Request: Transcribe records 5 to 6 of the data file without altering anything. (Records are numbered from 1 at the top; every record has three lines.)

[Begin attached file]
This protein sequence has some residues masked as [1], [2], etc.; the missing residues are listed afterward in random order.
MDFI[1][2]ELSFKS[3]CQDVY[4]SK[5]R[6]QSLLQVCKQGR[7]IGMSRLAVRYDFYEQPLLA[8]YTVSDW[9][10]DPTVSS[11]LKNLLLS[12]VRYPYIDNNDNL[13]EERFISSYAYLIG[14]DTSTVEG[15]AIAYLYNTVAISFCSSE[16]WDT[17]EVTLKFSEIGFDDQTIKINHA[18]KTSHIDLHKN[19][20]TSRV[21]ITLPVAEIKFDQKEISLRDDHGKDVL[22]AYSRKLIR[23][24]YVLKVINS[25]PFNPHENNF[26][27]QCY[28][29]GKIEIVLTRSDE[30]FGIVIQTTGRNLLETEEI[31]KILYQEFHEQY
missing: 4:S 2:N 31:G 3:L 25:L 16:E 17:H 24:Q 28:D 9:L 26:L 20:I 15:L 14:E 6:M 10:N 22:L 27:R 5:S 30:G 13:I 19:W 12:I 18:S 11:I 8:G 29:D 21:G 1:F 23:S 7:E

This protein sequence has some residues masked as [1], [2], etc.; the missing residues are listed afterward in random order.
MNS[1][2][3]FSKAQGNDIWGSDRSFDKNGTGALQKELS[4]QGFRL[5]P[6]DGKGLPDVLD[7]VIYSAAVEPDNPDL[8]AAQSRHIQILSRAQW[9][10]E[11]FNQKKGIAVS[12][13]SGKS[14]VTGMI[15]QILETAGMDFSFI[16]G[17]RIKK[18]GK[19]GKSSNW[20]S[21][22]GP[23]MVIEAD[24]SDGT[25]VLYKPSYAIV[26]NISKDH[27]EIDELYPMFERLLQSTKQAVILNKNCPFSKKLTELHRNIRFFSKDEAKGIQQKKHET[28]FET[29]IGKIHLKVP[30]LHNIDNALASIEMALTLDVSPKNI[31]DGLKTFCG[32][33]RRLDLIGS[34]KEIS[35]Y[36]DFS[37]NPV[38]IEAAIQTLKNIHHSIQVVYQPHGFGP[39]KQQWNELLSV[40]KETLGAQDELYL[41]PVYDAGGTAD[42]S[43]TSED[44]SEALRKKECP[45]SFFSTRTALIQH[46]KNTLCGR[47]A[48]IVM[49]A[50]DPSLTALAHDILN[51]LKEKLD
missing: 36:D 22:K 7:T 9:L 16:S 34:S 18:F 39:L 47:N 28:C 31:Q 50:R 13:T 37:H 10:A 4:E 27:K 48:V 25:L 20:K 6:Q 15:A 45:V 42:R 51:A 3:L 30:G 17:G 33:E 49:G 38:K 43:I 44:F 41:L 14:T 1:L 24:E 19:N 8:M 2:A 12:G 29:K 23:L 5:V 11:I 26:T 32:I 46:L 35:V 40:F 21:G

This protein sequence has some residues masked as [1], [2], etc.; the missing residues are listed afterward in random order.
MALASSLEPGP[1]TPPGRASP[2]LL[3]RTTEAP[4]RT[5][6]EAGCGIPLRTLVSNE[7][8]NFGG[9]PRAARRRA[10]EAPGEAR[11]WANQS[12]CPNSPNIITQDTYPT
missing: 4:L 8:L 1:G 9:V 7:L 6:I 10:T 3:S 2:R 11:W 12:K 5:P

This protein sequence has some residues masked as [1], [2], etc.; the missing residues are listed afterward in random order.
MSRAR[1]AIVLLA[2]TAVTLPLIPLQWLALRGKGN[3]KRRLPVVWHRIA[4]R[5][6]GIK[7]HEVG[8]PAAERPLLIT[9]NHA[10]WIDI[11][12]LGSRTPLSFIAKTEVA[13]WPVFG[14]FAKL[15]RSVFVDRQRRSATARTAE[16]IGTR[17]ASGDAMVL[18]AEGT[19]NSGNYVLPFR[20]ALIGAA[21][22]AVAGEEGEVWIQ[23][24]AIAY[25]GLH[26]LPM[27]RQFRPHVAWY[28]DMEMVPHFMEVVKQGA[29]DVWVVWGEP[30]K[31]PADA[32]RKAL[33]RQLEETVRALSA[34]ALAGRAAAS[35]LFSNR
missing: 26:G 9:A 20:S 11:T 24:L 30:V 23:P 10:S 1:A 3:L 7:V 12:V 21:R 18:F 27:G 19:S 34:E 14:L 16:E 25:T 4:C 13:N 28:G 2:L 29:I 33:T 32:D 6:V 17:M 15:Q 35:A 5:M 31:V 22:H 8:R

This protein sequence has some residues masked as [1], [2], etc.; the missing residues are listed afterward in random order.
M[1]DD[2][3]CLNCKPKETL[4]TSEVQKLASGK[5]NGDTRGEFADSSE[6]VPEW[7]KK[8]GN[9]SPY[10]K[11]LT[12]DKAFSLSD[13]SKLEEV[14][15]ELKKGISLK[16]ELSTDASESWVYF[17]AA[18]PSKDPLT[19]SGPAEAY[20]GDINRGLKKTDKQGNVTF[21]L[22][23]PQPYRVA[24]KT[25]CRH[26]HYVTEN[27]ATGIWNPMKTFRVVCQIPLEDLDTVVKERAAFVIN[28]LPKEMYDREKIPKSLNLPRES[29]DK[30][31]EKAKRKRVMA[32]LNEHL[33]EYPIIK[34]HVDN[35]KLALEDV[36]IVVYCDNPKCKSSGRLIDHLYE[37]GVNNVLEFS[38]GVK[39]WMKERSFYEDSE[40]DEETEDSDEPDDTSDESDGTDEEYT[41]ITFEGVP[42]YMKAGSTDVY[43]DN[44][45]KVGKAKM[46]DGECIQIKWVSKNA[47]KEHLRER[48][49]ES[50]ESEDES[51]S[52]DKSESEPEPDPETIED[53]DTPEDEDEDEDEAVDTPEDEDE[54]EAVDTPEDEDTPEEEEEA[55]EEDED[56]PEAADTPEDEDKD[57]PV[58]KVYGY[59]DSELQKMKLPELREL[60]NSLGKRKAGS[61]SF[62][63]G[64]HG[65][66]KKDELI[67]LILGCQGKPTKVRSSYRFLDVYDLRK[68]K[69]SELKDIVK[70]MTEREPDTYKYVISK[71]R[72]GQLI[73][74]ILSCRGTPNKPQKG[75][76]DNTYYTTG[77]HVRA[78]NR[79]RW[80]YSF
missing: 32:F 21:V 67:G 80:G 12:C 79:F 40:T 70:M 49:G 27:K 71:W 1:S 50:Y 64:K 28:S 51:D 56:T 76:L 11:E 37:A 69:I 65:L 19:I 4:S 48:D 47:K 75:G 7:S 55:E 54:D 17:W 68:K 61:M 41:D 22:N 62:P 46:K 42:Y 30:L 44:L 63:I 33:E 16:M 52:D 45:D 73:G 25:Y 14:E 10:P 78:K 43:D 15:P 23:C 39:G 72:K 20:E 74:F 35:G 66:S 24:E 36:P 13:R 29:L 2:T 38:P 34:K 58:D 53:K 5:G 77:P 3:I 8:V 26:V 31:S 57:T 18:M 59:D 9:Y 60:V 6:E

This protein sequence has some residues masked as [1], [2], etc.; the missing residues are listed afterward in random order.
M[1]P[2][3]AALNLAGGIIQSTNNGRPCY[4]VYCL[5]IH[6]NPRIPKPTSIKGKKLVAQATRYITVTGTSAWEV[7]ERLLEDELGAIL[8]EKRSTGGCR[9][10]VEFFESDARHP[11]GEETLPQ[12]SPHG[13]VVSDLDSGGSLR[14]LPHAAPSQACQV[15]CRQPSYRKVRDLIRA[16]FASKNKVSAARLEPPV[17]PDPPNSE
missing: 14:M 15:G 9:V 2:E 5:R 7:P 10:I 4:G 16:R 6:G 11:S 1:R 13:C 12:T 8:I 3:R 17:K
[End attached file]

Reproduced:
This protein sequence has some residues masked as [1], [2], etc.; the missing residues are listed afterward in random order.
M[1]DD[2][3]CLNCKPKETL[4]TSEVQKLASGK[5]NGDTRGEFADSSE[6]VPEW[7]KK[8]GN[9]SPY[10]K[11]LT[12]DKAFSLSD[13]SKLEEV[14][15]ELKKGISLK[16]ELSTDASESWVYF[17]AA[18]PSKDPLT[19]SGPAEAY[20]GDINRGLKKTDKQGNVTF[21]L[22][23]PQPYRVA[24]KT[25]CRH[26]HYVTEN[27]ATGIWNPMKTFRVVCQIPLEDLDTVVKERAAFVIN[28]LPKEMYDREKIPKSLNLPRES[29]DK[30][31]EKAKRKRVMA[32]LNEHL[33]EYPIIK[34]HVDN[35]KLALEDV[36]IVVYCDNPKCKSSGRLIDHLYE[37]GVNNVLEFS[38]GVK[39]WMKERSFYEDSE[40]DEETEDSDEPDDTSDESDGTDEEYT[41]ITFEGVP[42]YMKAGSTDVY[43]DN[44][45]KVGKAKM[46]DGECIQIKWVSKNA[47]KEHLRER[48][49]ES[50]ESEDES[51]S[52]DKSESEPEPDPETIED[53]DTPEDEDEDEDEAVDTPEDEDE[54]EAVDTPEDEDTPEEEEEA[55]EEDED[56]PEAADTPEDEDKD[57]PV[58]KVYGY[59]DSELQKMKLPELREL[60]NSLGKRKAGS[61]SF[62][63]G[64]HG[65][66]KKDELI[67]LILGCQGKPTKVRSSYRFLDVYDLRK[68]K[69]SELKDIVK[70]MTEREPDTYKYVISK[71]R[72]GQLI[73][74]ILSCRGTPNKPQKG[75][76]DNTYYTTG[77]HVRA[78]NR[79]RW[80]YSF
missing: 32:F 21:V 67:G 80:G 12:C 79:F 40:T 70:M 49:G 27:K 71:W 1:S 50:Y 64:K 28:S 51:D 56:T 76:L 11:E 37:A 69:I 65:L 19:I 4:S 48:D 47:K 75:G 7:S 55:E 54:D 17:W 68:K 61:M 41:D 22:N 62:P 46:K 42:Y 30:L 44:L 63:I 33:E 16:M 52:D 45:D 73:G 25:Y 14:E 10:P 78:K 43:D 15:P 23:C 39:G 72:K 20:E 74:F 35:G 66:S 24:E 36:P 13:R 29:L 2:T 38:P 34:K 58:D 53:K 5:G 77:P 3:I 8:V 26:V 31:S 57:T 18:M 59:D 9:Y 60:V 6:E

This protein sequence has some residues masked as [1], [2], etc.; the missing residues are listed afterward in random order.
M[1]P[2][3]AALNLAGGIIQSTNNGRPCY[4]VYCL[5]IH[6]NPRIPKPTSIKGKKLVAQATRYITVTGTSAWEV[7]ERLLEDELGAIL[8]EKRSTGGCR[9][10]VEFFESDARHP[11]GEETLPQ[12]SPHG[13]VVSDLDSGGSLR[14]LPHAAPSQACQV[15]CRQPSYRKVRDLIRA[16]FASKNKVSAARLEPPV[17]PDPPNSE
missing: 14:M 15:G 9:V 2:E 5:R 7:P 10:I 4:G 16:R 6:G 11:S 1:R 13:C 12:T 8:I 3:R 17:K